How Australia Saved Thousands of Lives While COVID Killed a Million Americans
Despite similar demographics, their pandemic death rates fluctuate wildly
If the United States had the same COVID death rate as Australia, about 900,000 lives would have been saved. The Texas grandmother who made the perfect pumpkin pie might still be baking. The Red Sox-loving husband who ran marathons before COVID-19 might still be cheering at Fenway Park.
For many Americans, imagining what might have been will be painful. But especially now, at the milestone of one million deaths in the United States, the nations that did a better job of keeping people alive show what Americans could have done differently and what might still need to change.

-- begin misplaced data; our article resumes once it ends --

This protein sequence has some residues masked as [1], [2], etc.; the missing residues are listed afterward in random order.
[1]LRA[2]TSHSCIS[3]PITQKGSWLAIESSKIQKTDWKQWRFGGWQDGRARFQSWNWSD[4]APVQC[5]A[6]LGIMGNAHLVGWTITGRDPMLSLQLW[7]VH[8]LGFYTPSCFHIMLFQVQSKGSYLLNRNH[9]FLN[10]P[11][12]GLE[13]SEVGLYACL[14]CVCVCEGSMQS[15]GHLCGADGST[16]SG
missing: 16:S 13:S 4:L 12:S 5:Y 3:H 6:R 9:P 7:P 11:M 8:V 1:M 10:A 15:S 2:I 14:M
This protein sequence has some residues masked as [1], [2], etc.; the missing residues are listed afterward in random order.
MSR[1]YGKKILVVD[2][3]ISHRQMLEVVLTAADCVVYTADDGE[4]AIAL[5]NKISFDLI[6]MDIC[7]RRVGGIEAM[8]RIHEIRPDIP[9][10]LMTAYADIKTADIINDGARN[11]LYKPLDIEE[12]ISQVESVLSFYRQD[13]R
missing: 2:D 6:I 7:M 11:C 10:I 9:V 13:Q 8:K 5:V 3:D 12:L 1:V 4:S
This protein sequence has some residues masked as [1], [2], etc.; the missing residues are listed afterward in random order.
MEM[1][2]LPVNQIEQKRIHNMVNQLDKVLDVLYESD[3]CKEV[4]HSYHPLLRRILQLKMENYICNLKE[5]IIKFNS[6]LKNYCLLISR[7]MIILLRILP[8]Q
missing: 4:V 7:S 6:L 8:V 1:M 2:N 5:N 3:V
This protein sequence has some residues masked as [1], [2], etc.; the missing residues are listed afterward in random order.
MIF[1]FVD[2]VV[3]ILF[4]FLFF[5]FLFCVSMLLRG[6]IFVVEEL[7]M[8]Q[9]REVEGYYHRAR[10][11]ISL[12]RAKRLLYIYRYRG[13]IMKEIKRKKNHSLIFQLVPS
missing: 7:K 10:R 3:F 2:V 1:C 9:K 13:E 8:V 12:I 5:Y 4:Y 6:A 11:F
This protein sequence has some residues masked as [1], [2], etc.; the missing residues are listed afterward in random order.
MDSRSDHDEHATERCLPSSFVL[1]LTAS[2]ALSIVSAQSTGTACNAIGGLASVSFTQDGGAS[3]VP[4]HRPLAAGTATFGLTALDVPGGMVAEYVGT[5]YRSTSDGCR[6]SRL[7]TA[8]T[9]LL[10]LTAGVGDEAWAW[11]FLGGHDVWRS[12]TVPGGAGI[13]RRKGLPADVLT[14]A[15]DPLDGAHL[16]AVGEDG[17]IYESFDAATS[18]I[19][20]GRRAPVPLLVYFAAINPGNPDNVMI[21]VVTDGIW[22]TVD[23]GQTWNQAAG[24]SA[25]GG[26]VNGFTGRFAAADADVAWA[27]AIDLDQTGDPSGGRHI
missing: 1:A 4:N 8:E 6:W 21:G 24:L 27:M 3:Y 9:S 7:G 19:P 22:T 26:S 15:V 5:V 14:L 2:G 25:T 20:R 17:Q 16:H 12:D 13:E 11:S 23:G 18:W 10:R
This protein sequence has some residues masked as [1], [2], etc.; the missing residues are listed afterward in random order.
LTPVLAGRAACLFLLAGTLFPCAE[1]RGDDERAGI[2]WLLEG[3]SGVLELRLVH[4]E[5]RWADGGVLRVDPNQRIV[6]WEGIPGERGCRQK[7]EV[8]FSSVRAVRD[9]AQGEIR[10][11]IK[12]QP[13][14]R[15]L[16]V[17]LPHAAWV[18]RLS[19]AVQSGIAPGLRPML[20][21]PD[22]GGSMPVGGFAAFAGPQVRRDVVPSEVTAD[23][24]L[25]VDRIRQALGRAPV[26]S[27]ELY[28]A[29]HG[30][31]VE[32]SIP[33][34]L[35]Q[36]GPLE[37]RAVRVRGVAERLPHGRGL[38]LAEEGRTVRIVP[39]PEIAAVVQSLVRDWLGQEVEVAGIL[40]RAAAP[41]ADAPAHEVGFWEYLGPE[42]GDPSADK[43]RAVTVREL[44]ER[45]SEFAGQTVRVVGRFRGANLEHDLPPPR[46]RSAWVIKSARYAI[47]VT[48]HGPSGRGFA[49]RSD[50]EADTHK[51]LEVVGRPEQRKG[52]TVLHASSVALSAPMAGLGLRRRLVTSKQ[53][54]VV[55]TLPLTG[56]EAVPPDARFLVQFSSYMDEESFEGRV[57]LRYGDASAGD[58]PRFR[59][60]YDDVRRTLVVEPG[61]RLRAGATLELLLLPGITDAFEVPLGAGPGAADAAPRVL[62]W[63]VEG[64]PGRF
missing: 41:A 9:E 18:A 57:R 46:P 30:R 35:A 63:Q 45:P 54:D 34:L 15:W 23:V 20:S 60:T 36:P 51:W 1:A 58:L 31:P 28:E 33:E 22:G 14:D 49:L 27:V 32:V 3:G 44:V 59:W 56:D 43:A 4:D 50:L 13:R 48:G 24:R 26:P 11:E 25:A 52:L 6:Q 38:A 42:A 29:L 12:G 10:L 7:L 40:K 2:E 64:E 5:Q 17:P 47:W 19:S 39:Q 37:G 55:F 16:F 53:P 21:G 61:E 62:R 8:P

Many places provide insight. Japan. Kenya. Norway. But Australia offers perhaps the sharpest comparisons with the American experience. Both countries are English-speaking democracies with similar demographic profiles. In Australia and in the United States, the median age is 38. Roughly 86 percent of Australians live in urban areas, compared with 83 percent of Americans.
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